From the Pastor – March 10, 2013

While he was still a long way off, his father caught sight of him, and was filled with compassion. He ran to his son, embraced him and kissed him. (Lk 15:20)

When we hear the Gospel for this Sunday, our mind immediately identifies it as the “Parable of the Prodigal Son.” It’s so familiar that we could probably recite it from memory and likely explain it to others. We call the son “prodigal” because what he did was “prodigious” meaning “extraordinary in size and degree.” Calling someone a “prodigious” spender means they are a person who spends a lot of money. And the son is call “prodigal” because he spent his money with a wasteful extravagance.

Our eyes tend to be fixed on the prodigal son rather than on the father or the other son. He’s the protagonist. He’s the one who carries the action of the parable by demanding his inheritance, skipping town, spending all of his money and then finding himself in the lowest place possible – the one who feeds the pigs. We keep our eyes on him with a small sense of scorn. “How could he do that to his family?” we wonder. And we begin to compare him to other “prodigal sons” we might know in our own lives.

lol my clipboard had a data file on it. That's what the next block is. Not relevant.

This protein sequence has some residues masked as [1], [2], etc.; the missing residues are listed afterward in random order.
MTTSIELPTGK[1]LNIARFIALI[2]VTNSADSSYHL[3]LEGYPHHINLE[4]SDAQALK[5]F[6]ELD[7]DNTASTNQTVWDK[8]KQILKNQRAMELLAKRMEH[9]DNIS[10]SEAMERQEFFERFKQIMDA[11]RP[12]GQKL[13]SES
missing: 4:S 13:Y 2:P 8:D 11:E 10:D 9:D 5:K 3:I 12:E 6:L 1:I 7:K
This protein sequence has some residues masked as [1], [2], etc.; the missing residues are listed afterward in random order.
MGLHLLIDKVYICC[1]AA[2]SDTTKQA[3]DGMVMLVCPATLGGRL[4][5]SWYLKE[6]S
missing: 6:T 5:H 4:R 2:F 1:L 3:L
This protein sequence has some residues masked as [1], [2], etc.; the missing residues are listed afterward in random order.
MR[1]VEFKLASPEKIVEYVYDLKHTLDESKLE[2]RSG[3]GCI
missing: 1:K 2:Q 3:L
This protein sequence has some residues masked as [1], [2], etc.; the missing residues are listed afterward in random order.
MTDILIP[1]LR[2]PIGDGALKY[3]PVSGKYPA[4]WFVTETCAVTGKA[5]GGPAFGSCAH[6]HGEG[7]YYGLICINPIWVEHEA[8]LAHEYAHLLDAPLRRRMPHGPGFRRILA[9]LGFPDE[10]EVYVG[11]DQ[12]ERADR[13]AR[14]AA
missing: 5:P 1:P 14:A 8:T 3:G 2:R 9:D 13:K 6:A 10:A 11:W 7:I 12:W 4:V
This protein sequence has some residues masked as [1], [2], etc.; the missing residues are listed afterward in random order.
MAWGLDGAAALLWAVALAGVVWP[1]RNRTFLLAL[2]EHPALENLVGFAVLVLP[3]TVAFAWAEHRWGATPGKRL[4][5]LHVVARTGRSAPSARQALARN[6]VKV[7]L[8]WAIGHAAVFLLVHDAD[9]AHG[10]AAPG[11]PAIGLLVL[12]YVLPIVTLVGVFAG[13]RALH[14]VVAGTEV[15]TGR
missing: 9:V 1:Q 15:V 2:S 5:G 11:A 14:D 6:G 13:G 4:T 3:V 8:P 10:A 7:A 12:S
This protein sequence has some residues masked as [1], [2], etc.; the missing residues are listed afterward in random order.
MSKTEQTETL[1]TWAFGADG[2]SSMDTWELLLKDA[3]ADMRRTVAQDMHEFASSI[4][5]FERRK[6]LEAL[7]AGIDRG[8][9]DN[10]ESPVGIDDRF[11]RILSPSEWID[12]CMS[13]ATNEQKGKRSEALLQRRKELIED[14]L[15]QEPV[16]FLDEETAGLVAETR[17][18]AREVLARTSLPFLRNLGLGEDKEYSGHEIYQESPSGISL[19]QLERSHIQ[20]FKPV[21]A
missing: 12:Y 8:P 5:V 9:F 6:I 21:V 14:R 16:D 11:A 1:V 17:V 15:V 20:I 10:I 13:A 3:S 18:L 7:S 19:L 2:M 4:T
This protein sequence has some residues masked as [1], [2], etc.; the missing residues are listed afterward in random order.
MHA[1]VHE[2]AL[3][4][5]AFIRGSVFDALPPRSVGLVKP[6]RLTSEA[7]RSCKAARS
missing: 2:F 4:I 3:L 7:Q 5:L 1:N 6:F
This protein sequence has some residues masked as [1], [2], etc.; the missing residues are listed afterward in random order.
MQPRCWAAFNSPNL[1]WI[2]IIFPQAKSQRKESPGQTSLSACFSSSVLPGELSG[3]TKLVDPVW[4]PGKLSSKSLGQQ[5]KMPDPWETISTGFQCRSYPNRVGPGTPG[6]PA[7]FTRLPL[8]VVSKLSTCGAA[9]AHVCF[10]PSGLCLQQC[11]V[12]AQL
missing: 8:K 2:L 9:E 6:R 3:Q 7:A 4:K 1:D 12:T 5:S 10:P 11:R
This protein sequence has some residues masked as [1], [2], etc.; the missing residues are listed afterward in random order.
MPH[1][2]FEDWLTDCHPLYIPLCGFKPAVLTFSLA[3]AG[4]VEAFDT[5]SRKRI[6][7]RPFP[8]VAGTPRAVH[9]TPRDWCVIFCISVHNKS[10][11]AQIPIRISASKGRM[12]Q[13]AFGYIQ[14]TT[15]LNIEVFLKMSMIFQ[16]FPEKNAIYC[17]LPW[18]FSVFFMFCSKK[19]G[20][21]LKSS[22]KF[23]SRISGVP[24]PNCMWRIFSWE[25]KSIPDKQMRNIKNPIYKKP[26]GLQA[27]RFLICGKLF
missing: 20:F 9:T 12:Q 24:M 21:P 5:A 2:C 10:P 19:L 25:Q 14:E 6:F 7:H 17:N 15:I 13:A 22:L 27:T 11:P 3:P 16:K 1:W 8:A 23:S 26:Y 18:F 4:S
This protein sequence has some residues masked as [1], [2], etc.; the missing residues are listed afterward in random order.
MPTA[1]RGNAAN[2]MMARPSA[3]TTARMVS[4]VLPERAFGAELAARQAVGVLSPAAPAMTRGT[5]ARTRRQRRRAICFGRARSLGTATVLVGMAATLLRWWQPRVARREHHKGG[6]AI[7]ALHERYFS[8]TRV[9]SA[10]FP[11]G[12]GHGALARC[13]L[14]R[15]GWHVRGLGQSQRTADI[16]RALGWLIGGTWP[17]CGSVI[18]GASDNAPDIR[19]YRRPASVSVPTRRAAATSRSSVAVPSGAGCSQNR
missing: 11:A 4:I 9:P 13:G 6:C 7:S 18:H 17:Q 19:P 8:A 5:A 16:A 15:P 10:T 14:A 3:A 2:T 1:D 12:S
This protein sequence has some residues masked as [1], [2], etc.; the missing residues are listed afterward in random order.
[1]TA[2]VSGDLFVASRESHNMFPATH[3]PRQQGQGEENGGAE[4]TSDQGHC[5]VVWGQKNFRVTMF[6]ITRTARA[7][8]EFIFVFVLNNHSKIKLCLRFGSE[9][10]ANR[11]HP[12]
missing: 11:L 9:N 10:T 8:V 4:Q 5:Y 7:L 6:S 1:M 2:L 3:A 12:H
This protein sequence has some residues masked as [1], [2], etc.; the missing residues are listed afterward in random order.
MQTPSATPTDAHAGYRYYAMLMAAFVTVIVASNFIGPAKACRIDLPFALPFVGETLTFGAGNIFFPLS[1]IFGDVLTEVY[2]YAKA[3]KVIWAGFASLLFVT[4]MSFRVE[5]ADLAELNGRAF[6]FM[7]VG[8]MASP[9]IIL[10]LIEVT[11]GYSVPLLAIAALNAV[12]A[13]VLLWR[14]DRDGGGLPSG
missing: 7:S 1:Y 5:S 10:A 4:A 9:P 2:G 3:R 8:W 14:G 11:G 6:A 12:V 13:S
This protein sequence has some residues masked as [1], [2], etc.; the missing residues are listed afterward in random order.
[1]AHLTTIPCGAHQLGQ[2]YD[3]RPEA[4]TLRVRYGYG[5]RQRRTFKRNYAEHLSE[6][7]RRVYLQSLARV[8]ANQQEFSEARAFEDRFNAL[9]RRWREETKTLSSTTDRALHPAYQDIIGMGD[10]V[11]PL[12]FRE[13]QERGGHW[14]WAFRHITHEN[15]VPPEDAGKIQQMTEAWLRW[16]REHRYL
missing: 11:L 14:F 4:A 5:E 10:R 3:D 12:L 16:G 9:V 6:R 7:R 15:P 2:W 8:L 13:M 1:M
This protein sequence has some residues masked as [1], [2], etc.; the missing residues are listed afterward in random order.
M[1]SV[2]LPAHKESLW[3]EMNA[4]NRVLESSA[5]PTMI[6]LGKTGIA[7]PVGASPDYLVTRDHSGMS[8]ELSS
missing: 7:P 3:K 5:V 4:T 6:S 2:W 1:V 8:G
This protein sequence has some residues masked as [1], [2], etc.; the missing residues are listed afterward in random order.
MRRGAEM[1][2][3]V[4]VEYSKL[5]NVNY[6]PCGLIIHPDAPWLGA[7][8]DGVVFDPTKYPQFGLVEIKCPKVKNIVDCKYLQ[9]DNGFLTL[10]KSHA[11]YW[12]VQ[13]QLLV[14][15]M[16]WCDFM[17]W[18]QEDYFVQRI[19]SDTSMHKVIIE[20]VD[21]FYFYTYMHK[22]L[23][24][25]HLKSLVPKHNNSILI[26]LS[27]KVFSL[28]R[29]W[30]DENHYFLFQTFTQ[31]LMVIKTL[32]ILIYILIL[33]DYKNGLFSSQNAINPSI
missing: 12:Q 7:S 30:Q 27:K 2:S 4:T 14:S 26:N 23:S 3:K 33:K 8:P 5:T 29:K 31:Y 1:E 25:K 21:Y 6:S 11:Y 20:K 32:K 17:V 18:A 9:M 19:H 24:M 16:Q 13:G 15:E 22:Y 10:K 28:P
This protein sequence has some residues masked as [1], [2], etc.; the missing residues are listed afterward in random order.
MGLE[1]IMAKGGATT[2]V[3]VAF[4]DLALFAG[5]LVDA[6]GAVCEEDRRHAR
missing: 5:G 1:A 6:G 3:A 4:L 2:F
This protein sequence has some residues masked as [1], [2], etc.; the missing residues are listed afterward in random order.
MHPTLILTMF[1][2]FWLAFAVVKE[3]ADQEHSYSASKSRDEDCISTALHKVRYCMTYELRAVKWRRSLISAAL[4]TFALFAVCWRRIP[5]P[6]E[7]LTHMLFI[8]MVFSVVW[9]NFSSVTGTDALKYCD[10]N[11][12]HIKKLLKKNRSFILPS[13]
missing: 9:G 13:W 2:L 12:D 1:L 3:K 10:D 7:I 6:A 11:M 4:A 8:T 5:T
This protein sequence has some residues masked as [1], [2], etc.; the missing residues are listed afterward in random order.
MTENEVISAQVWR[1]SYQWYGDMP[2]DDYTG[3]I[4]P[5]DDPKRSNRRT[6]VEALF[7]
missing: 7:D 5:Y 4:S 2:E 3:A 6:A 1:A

But there’s something else about the son. We might also see a little bit of ourselves in his conduct. We might recall how we’ve “squandered” gifts given to us by our family and by God. And we might then shift our gaze to another character in the parable: the father.

In the “return home” of the son, we can visualize the sad father looking out across the fields, longing for the return of his beloved son. Then we see his eyes widen he recognizes the distant figure of his son walking downcast toward the family home. And then we see the joy on the father’s face and the tears in his eyes, as he jumps to his feet and runs out with abandon to embrace his lost son!

How can the father be so forgiving? Why doesn’t he condemn the scurrilous conduct of his son? It only makes sense because Jesus is talking about our heavenly Father, who isn’t concerned about His own pain. He is concerned about us – how we are hurting ourselves by taking the gifts of God and turning away from the giver, as if the gifts alone can bring us happiness. That’s what we do when we sin. And sin puts us in the mud with the pigs.

Sure the story is rightly called the “Parable of the Prodigal Son,” but it could also be the “Parable of the Prodigious Father” because of the extraordinary way that the Father forgives us. His is not a conditional forgiveness putting us on a “restrictived allowance” so it won’t happen again. He doesn’t “clip our wings” but restores us to the same status we had before. And that’s when we realize how generous He really is. Lent is a good time to realize how much Our Father wants to restore us to our souls to their original, unstained status through the Sacrament of Confession. Don’t forget your “Easter duty” coming in a few weeks!

Rev. Msgr. Christopher H. Nalty